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Tuesday
Nov152016

TOTAL TRANSPARENCY

TAKING CREDIT FOR G-D’S WORK

When G-d sends angels to destroy the city of Sodom and save Lot, Avraham’s nephew asks to be allowed to stay in a nearby city. An angel replies:

          “Hurry, flee there, for I cannot do a thing until you arrive there.”

Rashi comments on the words “For I cannot do” and states:

“This is the punishment of the angels for having said, ‘for we are about to destroy’ and they attributed the matter to themselves. Therefore, they did not move from there until they were forced to say that the matter is not in their authority.”

This raises some obvious questions. How can angels do something contrary to G-d’s will and take credit for something that they were going to do as G-d’s messengers?

Moreover, the very word for angel in Hebrew is Malach, which means “messenger.” How can messengers, not endowed with free choice, go against the will of G-d who sent them?

Another question has been raised:

Earlier, when the angels came to Avraham, one of them told him: “I will surely return to you at this time next year, there will be life; and behold! A son to Sarah your wife.” Here too the angel implied that he was the one who would return and cause her to have the child. Yet there were no repercussions for this apparent misstatement.

Rashi explains that in fact:

“The angel did not inform him that he personally would return to him. Rather, he spoke to him as the messenger of G-d. It is like, ‘And an angel of G-d said to her [Hagar], “I will greatly increase [your offspring.]’’’, yet he does not have the ability to increase [her offspring]. Rather he was speaking as a messenger of G-d. Here too, he told it to him as the messenger of G-d.”

Why then were the angels that overturned Sodom punished for saying that they would destroy the city. Wasn’t it obvious that they were just channeling G-d’s actions? In what way was it different from the angel who promised Sarah a child?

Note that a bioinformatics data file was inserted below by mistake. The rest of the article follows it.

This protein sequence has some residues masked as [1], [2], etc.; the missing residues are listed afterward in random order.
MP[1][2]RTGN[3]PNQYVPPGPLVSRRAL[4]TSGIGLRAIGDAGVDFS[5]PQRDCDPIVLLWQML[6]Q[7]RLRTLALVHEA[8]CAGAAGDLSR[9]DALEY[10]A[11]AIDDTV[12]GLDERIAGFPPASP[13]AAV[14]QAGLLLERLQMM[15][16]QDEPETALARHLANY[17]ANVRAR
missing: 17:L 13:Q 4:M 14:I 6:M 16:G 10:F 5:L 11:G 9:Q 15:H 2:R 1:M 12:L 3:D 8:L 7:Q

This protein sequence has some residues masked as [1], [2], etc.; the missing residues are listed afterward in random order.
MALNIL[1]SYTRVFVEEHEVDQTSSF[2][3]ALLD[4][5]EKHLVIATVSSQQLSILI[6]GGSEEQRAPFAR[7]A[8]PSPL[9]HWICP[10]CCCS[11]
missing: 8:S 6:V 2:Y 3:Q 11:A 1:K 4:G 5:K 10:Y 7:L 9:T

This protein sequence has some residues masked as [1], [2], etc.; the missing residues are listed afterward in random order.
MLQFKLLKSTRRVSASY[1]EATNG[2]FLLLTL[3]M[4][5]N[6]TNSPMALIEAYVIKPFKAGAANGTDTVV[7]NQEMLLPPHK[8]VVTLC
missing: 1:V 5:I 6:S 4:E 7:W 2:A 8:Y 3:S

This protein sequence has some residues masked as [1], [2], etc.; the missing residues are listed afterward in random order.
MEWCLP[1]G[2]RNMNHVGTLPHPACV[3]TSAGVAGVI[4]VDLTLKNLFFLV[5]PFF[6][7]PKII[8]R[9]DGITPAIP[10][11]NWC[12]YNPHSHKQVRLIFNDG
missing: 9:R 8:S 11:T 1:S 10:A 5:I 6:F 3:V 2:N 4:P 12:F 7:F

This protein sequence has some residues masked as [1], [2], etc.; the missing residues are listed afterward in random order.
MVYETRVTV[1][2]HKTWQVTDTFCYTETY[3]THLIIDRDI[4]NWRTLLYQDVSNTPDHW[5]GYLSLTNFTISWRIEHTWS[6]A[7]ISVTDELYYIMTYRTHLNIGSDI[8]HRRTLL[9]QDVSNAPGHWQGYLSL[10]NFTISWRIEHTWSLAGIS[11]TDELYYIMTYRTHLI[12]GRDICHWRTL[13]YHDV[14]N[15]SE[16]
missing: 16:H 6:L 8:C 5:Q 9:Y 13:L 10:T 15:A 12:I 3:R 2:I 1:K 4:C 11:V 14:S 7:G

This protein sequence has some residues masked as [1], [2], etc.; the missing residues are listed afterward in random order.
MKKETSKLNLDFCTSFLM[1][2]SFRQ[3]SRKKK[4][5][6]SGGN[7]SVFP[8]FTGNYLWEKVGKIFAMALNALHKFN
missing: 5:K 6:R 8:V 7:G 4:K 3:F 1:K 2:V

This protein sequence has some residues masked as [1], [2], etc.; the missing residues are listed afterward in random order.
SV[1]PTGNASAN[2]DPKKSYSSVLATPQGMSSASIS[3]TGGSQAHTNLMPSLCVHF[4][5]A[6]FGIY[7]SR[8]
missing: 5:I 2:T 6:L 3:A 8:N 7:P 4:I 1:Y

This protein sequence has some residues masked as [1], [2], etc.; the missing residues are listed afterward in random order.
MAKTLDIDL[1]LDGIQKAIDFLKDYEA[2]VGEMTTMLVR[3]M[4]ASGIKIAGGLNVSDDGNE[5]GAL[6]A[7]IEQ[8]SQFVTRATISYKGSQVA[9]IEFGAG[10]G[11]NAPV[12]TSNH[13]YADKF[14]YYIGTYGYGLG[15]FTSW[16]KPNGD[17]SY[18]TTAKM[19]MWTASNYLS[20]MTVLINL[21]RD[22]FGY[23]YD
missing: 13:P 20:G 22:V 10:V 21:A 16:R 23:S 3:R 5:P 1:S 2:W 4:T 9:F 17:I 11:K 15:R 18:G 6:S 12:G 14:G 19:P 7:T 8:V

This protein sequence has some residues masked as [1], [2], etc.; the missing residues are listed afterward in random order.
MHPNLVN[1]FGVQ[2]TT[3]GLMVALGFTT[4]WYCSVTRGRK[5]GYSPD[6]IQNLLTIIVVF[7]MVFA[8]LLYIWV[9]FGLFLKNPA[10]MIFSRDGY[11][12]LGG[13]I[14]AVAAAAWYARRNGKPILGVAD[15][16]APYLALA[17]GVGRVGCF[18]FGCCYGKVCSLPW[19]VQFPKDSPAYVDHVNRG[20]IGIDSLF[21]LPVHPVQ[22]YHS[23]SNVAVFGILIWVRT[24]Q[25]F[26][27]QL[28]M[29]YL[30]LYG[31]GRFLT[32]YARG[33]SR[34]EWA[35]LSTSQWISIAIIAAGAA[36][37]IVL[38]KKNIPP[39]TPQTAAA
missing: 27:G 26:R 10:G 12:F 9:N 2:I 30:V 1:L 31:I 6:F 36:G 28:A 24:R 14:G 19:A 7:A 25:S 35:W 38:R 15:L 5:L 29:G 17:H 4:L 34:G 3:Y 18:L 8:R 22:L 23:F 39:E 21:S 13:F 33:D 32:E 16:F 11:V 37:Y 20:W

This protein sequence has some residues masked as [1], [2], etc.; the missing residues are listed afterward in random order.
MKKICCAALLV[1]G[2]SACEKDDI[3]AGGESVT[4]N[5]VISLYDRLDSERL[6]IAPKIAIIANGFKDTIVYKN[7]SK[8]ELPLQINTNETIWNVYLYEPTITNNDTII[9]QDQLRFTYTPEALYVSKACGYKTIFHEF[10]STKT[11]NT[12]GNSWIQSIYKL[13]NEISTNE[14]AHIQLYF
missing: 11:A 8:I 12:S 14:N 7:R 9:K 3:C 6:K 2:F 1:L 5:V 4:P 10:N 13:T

NO ROOM FOR ERROR

The simple answer is that when the angel said to Hagar that he would increase her progeny, it is obvious that angels do not have that power. Similarly, when the angel told Avraham that he would return and Sarah would bear a son, it was demonstrably clear that the angel could not guarantee her a son at the age of 90. In both of these situations no one could think that they were taking credit for something only G-d could do.

However, when they said, “for we are about to destroy [Sodom]” that was indeed a distinct possibility. Even humans have the power to destroy a city, as we have seen so many times in the past. In the Torah itself we find that Shimon and Levi destroyed the city of Sh’chem. So, when the angels claim they will destroy Sodom, there was room to think that G-d had delegated to them independent powers, akin to that of a human being.

IS G-D IN CONTROL OF DESTRUCTION?

On a somewhat deeper level we may distinguish between the messages the angel gave concerning the birth of Isaac and the destruction of Sodom.

When G-d does things that we associate with kindness and goodness, it is obvious that it comes directly from Him, as He is the essence of benevolence and goodness. So if an angel says he will do some good it is reasonable to suggest that the angel is merely channeling the words and actions of G-d.

However, with respect to destructive forces, we might reasonably think that G-d, the epitome of kindness, does not relate to destruction. One might erroneously conclude that destruction happens when G-d “withdraws” from the world and is not present there. For destruction to take place, one might think that G-d has transferred His power to other forces, not attributable to Him. Hence, when the angels said that they were going to destroy Sodom it could easily have been misconstrued that G-d gave them some degree of autonomy.

To dispel this notion, the angels were forced to say that they have no power to do anything without G-d’s express involvement. There is nothing in this world that can be divorced from G-d; even the evil in the world, the prophet Isaiah (45:7) declares, was created by G-d.

The difference between the good that we see in our world and the destruction and evil is that in the former case, its connection to the Divine is clear while in the latter it is murky. One needs to probe and reflect to see the Divine in evil and destruction.

We can now understand why the angels could be taken to task for using confusing language. To be sure, when they said they were going to destroy the city they were ascribing it only to G-d. Yet, to undo the erroneous impression that some would have that G-d cannot be found in destruction, they were “punished,” i.e., they had to make a clarifying statement to the effect that they were incapable of doing it; that it was G-d’s exclusive power.